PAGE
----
Like many of the bootlegs that were produced during the '80s and early '90s, this one was also manufactured in the USA by Rock Solid Records. Rock Solid Records went by several different manufacturing pseudonyms. If you happen to come across another bootleg from this time that has a different name on it, chances are it was manufactured by these same people. Also, don't assume the quality is going to be any better - it won't be.
This is a double album bootleg of the Manchester concert from ’79, and it's nearly the entire thing. As far as I know, there are a couple of tracks missing from this recording, along with some in-between bits and pieces between songs missing as well. As for the quality, it's a fraction better than most of the sound recordings out there on these early bootlegs, but it's still nothing to get excited about.
It's a huge shame about these because this is another bootleg that came in a very nice looking, full colour laminated album jacket. The front borrows the artwork found on the Japanese 7” single for Them Heavy People (which originally came from one of her Japanese Seiko ads) and the back uses the artwork that's found on the Experiment IV single.
The biggest reason why a lot of this stuff has such horrible sound quality is due to the fact they were recorded by fans on domestic recorders at the time. From what I've heard through the years there is only one known tape source from each of these concerts, and these recordings were a straight transfer onto vinyl.
This was also the last live bootleg LP I ever personally bought. They were never worth the kind of money they used to sell for, and they certainly aren't worth the kind of money they still sell for today. I lost interest in them fast due to their horrible sound quality, and buying one of these is just flushing your money down the toilet.
As a side note, there have been some other live bootlegs that I almost had through the years, but I passed on them for one reason or another. I also had the misfortune to hear other ones.
Dreamtime: Live at the London Palladium – I actually held this one in my hands one time, and even debated buying it… until I saw the back of the record jacket. I thought it was beyond tacky that they used nude photographs on the back of Kate Simmons and her Penthouse spread from ’78, in a pathetic attempt to pass them off as Kate. People are still buying this bootleg today just for the photos because they’ve been led to believe they are of Kate – they aren’t. I never regretted passing on this bootleg, and even though this one contains the full London Palladium concert, the sound quality is just as bad as the rest of them.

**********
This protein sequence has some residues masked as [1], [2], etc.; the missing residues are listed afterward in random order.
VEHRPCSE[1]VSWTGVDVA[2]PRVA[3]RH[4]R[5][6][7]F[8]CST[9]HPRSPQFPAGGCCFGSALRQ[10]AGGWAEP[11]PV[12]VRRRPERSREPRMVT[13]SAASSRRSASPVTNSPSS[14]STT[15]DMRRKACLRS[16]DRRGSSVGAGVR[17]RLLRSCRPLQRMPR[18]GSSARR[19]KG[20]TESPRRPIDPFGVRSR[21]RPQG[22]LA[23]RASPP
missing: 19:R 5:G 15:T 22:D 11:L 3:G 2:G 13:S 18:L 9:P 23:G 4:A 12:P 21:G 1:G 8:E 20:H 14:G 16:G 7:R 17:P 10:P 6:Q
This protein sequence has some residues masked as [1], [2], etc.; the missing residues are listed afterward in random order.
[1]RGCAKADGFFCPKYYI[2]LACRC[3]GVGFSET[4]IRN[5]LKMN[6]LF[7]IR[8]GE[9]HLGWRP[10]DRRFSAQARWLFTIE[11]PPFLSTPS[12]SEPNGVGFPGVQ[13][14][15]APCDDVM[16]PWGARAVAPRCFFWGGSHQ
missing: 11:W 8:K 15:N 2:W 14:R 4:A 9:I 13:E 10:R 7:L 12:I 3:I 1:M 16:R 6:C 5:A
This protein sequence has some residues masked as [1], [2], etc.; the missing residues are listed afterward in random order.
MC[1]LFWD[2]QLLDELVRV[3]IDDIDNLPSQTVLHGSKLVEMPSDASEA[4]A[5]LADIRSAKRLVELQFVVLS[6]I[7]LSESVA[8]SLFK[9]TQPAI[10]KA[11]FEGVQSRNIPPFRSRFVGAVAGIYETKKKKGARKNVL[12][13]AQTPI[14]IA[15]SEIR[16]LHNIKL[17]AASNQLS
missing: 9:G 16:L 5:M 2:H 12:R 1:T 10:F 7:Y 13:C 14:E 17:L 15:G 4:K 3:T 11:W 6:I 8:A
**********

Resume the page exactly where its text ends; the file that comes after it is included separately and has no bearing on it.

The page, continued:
Moving - This is another one I held in my hands at one point. This is just another repackaging of the double “Wow Live” bootleg. If you don’t know what's in that one, it’s just a bootleg of the Hammersmith concert and the Christmas Special. Such a shame about this one because the packaging is really nice. I almost bought it for the packaging alone, until I saw what it contained, so that one was a pass for me.
Temple of Truth – This one is a complete cringer. Not only does it have an odd looking sleeve, but the quality of the album is beyond excruciatingly bad. In fact, I would easily place this as the worst one out of the entire lot. A friend of mine had this album at some point and he played it for me. Not only do I not know which concert this is from, but it’s also a very incomplete recording. Avoid this one like the plague.
A Bird in the Hand – This is another one I had the misfortune of hearing years ago. This one has a very bad quality copy of the Hammersmith concert, not to mention that it's also incomplete. It's a huge rip-off.
Why To Avoid These Things:
I always tell people to avoid these things like the plague for a number of different reasons. In the end, I have no control over what anyone else decides to do with their own money, but people seriously need to keep these things in mind before throwing their money away:
1. The sound quality on these are pure crap. I cannot stress that enough to anyone who reads this. If you think for one second you're going to hear a great quality live Kate concert on one of these bootleg LPs, then think again! You're going to be so disappointed and frustrated with these records that you will feel like smashing them against a wall.
2. A lot of these live concert LPs (and CDs) are notorious for repeated material. The Hammersmith concert and the Christmas Special are most often used on these things, but you don't always know that because the tracks are usually listed in a random order on the jacket, and it's not until you get these things home and play them that you make this discovery – that can be a huge frustration as well.
3. Money. I remember how expensive these things were to buy back in the day, and it looks as though they still sell for stupid amounts of money these days when they do show up. It absolutely kills me to see people wasting good money on this rubbish… and that's all these things really are is rubbish. There have been very few bootlegs that I've bought through the years that I've been pleased with – most are a pointless waste of money.